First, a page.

Sitting in commuter traffic ‘like smoking 180 cigarettes a year’

Sitting in commuter traffic ‘like smoking 180 cigarettes a year’
Sitting in commuter traffic ‘like smoking 180 cigarettes a year’

Commuters who spend just an hour a day in their cars are unwittingly being exposed to high levels of pollution.

While more than a quarter (28 per cent) of Britons say they are so worried about air pollution that they avoid certain environments, 90 per cent are unaware of the dangers of dirty air in cars and many wrongly believe that being in a car protects them from pollution.

Researchers in the Netherlands have estimated that an hour a day stuck in traffic exposes drivers and their passengers to toxins equivalent to smoking 180 cigarettes a year.

Significant risk

Yet, according to a study by air purifier firm Airlabs, one in five people believes that they don’t need to worry about air pollution while in their car and 59 per cent think they’re at highest risk while walking or cycling beside a busy road.

However, research has suggested that exposure to pollution can be up to 140 per cent higher inside a car, depending on traffic conditions.

Commuter pollution
Exhaust gases and particulates can pass through many cars’ air filters and into the cabin. Picture: Shutterstock

Marc Ottolini, CEO of Airlabs, said: “Most people don’t realise just how polluted the air they’re breathing inside their car really is. Levels can be several times higher in vehicles than outside. This is because harmful gases from exhausts can pass straight through car air filters and accumulate inside a car, posing a significant health risk.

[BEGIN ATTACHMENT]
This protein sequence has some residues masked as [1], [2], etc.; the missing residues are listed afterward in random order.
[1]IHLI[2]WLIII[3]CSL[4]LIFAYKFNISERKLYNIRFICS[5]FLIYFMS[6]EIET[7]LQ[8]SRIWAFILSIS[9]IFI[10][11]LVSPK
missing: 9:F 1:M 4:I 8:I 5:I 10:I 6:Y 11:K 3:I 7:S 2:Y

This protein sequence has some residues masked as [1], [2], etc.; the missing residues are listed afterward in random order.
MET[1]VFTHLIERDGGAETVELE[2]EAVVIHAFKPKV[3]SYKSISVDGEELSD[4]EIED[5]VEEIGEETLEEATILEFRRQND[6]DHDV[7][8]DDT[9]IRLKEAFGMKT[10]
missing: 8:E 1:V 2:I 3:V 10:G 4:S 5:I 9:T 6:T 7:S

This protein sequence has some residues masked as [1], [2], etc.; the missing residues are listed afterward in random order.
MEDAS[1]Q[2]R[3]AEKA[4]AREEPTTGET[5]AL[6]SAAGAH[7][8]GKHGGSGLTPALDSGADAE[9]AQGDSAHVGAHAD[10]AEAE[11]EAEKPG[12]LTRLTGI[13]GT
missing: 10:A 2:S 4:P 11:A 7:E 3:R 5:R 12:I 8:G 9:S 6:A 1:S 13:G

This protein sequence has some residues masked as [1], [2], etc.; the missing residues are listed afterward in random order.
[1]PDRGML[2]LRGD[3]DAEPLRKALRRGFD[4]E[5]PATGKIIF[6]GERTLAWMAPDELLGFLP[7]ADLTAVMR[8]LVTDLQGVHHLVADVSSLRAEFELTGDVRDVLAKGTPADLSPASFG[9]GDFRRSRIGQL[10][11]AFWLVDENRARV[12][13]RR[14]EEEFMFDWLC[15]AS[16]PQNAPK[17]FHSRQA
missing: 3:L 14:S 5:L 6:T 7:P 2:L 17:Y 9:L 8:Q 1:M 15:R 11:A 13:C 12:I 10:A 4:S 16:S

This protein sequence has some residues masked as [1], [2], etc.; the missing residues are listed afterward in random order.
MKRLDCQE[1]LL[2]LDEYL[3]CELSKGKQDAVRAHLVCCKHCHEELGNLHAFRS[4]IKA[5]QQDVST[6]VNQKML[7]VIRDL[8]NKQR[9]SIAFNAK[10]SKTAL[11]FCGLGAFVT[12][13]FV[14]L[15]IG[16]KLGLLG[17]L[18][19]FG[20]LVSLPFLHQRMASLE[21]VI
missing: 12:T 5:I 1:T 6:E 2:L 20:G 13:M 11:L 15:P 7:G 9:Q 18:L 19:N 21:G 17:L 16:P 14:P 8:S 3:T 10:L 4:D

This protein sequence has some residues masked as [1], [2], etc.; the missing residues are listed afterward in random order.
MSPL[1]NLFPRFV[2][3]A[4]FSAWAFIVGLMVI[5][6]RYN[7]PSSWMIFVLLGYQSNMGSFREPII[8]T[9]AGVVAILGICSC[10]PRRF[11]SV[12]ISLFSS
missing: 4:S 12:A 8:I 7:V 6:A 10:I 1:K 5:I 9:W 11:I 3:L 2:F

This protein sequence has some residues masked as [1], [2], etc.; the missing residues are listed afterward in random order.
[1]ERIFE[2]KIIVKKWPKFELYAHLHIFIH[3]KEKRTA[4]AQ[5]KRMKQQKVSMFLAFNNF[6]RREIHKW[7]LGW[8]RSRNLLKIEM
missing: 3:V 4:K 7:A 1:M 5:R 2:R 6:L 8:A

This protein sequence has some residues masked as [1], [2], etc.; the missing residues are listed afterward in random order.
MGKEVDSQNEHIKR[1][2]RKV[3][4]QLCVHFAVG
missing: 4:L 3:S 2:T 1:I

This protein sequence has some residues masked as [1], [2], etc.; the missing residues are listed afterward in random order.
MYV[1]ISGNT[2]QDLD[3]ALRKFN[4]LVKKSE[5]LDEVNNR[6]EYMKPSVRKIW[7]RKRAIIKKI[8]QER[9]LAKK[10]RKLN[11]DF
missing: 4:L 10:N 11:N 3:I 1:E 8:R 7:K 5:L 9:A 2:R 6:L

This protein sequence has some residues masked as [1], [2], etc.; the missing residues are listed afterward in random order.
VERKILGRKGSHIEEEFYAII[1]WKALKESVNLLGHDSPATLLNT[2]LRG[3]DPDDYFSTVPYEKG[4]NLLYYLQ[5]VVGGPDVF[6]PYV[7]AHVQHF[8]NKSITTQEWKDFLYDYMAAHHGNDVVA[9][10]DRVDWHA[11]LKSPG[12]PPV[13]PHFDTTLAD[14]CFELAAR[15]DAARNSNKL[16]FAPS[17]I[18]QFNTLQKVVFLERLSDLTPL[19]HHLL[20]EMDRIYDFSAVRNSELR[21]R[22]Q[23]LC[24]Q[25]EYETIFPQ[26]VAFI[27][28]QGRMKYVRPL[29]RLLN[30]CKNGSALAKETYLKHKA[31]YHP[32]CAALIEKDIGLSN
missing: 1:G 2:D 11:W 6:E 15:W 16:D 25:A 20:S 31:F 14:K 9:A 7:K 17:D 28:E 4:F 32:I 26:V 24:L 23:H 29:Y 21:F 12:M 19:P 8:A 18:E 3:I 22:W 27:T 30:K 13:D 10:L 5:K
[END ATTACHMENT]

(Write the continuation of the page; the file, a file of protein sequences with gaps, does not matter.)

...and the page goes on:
“In fact, for the average car commuter who sits in traffic for just one hour each day, exposure to air pollution inside their vehicle is the equivalent to passively smoking 180 cigarettes each year.

“We all understand the risks of smoking and passive smoking, but a lot of people don’t realise that just being in a vehicle can be highly damaging to your health too. We want people to understand these risks and help them make the car a healthier environment.”

Unavoidable exposure

Airlabs claims to have developed a solution to the in-car pollution with the world’s first in-car air purifier.

The airbubbl portable device mounts onto the rear headrest of a car and traps nitrogen dioxide and other gases on a unique, patented, carbon filter and removes particulates.

According to the Airlabs survey, more than half of Britons (56 per cent) say that they are concerned about the long-term effects of air pollution exposure on health; with two in five (41 per cent) believing that air pollution exposure is now a part of everyday life, and that they think there is nothing they can do to avoid it.

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